Due to my lousy use of the map and abysmal sense of direction, Matt and I took a very circuitous route from our hotel to the first session at Yale on Monday. Discovering, in the process, two quite distinct New Havens.
Most of our walk was through a very bleak inner city scene, much like what I’ve seen in inner-city DC, and Philly, and other places. A place where aimlessness and hopelessness seems almost palatable, and people kind of troll around on the sidewalks, heading nowhere in particular. As we continued, we found little sections that seemed to defy comparison. Until we thought hard and ignored the chill on our faces to realize that they were reminiscent of even more spartan second- and third-world scenes we’d seen in more temperate climates. Empty businesses, imposing factories with only memories inside, local outlets of charity with no one around. Places where, it seemed, no one wants to live.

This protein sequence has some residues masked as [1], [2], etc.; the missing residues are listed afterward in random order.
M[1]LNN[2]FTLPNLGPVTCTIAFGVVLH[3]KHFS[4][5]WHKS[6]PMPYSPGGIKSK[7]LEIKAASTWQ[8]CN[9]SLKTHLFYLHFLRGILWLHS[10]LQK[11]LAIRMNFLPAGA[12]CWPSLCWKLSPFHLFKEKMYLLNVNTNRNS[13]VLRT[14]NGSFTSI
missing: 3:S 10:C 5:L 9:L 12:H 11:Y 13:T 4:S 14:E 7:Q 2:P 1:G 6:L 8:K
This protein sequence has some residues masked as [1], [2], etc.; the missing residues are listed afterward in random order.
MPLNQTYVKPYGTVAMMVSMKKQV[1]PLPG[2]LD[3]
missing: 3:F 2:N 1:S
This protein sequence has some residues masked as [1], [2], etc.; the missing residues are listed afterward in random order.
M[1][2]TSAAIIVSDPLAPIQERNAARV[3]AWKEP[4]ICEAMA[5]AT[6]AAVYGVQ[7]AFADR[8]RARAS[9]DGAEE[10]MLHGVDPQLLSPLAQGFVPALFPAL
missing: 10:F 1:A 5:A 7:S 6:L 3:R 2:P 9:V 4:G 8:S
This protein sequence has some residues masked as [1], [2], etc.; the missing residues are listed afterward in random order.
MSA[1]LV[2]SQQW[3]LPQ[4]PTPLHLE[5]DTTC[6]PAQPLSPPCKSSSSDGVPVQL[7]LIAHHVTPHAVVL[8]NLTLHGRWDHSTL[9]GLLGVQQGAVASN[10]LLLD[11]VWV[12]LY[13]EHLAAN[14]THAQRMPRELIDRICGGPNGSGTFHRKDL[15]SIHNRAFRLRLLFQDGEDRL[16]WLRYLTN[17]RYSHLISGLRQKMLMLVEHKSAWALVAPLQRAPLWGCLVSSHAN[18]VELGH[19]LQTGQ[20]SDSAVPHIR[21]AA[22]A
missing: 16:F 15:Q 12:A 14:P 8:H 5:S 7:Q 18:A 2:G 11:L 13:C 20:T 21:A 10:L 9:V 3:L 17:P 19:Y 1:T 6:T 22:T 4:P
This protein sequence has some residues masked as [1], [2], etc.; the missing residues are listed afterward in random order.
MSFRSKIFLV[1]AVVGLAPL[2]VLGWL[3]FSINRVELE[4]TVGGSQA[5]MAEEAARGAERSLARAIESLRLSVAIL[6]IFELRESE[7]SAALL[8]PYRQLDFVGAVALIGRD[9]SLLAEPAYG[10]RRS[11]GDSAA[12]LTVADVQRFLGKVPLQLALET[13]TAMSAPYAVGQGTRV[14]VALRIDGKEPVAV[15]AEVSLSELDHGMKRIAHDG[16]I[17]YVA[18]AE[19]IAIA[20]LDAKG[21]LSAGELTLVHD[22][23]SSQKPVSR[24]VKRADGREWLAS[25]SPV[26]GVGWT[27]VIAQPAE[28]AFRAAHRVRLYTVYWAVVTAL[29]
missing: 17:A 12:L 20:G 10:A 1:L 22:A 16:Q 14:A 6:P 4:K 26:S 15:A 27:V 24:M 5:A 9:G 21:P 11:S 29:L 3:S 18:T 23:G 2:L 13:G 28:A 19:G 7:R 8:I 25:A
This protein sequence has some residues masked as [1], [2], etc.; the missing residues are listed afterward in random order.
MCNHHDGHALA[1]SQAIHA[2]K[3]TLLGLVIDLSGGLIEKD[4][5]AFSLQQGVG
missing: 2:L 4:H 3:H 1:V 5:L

And then, as we crossed a single street, we stepped into a picturesqely perfect Ivy League nirvana. Manicured lawns, bookstores, parkspace, and brilliant people striding purposefully toward a bright future. The eighty-year old science building looked like a church (complete with 10-foot doors, arches, carved stone and iconography). Everywhere we looked we saw stone and pillars, permanence and hope, money and destiny.
I’m not saying that anything was wrong with this, necessarily. I’m not saying that one side of the street owes anything to the other side, or that one side is better, or that the Government needs to do something about this, or that God should fix it or smite someone, or anything else. I’m just saying it was striking.